Demand for this product will grow as more boomers enter underfunded retirements.
A reverse mortgage was a “godsend” for Irene Merritt’s elderly relatives. House-rich but cash-poor due to a fixed income that no longer covered living expenses, Merritt’s relatives had cut back on food and utilities and planned to take less medicine to make ends meet. Desperate, they sought Merritt’s advice.
Merritt used her 30-plus years of experience in financial services to search for options. Only one solution allowed them to remain in their home and still live comfortably: a reverse mortgage.
Soon after, Merritt joined $5 billion asset America First Credit Union, Ogden, Utah, and asked the credit union to consider offering reverse mortgages. Today Merritt is one of America First’s reverse mortgage specialists, helping the credit union make 37 reverse mortgages valued at $5 million in the first seven months of 2011. From 2000 to 2010, America First made reverse mortgages to 493 members for approximately $67 million.
This scenario is likely to become increasingly common as more baby boomers enter retirement without enough funds to see them through. At some point, the only option for many of these boomers will be to tap home equity to meet living expenses.
Many credit unions—and their older members—have been reluctant to consider reverse mortgages due to negative perceptions created by unscrupulous lenders before the Housing and Economic Recovery Act of 2008 took effect.
The act provided tighter regulations, increased lending limits, and it capped the mortgage insurance fee at $6,000 for standard home equity conversion mortgages (HECM) offered through the U.S. Department of Housing and Urban Development’s (HUD) Federal Housing Administration (FHA).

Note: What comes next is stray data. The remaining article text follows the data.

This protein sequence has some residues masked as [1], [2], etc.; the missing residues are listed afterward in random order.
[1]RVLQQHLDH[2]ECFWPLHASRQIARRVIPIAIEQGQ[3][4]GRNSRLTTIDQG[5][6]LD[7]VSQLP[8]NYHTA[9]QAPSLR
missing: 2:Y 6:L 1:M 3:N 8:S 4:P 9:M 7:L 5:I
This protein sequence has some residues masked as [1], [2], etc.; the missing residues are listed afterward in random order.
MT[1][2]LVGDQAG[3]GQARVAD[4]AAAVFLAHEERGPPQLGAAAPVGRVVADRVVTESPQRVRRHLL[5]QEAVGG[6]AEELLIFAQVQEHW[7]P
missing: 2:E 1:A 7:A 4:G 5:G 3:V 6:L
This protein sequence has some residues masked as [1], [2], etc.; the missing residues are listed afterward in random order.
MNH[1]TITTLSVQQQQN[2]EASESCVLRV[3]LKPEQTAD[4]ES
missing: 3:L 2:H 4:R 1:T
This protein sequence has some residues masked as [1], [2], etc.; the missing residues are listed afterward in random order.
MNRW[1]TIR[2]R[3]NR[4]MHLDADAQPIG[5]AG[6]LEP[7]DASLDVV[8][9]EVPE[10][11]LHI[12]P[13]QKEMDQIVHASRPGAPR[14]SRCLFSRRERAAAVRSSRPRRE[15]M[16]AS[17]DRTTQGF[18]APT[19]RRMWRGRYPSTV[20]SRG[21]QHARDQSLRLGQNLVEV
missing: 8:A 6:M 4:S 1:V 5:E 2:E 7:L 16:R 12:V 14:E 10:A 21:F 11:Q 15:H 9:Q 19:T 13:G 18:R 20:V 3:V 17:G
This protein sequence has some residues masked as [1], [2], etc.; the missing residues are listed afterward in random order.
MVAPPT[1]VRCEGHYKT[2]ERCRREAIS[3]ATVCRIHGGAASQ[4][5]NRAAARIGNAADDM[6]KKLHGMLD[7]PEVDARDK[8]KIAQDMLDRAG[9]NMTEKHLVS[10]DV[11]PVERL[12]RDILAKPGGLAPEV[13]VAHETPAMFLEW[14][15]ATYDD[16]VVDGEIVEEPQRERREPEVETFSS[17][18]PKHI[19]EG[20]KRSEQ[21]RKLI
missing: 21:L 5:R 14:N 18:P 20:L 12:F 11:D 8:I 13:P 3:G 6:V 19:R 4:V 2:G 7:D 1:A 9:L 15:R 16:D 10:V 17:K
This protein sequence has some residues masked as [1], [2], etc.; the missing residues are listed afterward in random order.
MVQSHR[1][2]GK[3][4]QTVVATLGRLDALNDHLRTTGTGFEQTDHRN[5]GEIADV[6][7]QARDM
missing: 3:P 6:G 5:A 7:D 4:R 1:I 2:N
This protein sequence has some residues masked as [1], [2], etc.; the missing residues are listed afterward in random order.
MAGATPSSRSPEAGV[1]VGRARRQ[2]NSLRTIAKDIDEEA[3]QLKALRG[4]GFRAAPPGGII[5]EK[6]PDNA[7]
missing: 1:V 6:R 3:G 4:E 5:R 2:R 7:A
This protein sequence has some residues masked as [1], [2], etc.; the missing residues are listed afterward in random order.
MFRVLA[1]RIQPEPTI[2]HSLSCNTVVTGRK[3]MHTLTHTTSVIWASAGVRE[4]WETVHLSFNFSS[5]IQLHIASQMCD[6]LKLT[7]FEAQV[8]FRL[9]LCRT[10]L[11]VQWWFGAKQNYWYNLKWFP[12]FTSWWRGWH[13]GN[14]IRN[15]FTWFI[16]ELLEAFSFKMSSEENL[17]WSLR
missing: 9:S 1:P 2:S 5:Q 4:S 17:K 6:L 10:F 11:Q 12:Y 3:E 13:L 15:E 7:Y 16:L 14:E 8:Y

The prospect of reputational risk combined with the recession and declining home values derailed many credit unions’ plans to seriously consider reverse mortgages, notes Dan Green, executive vice president of credit union solutions, Prime Alliance Solutions Inc. But credit unions are taking a second look at the product as a service to their senior members who are house-rich and cash-poor.
Prime Alliance works in partnership with MetLife to provide reverse mortgage origination and servicing for credit unions. Most reverse mortgages made by credit unions are FHA-insured HECM loans, minimizing the risk to the credit union.
“This is a loan completely backed by the value of the collateral,” Green adds. “It has nothing to do with the borrower’s income and everything to do with the equity in the home.”
Because most credit unions work with vendors to offer reverse mortgages, they can choose how much—or how little—of the origination, processing, underwriting, and servicing is done in-house. Credit unions also can de-velop reverse mortgage products as part of their portfolios.
Reverse mortgages are based on home equity, which can be difficult to predict in a soft housing market. The amount available to reverse mortgage borrowers generally increases with the value of the home, the age of the youngest borrower, and a lower interest rate. “You have to be careful if your credit union is in a market where housing prices are declining,” Green notes.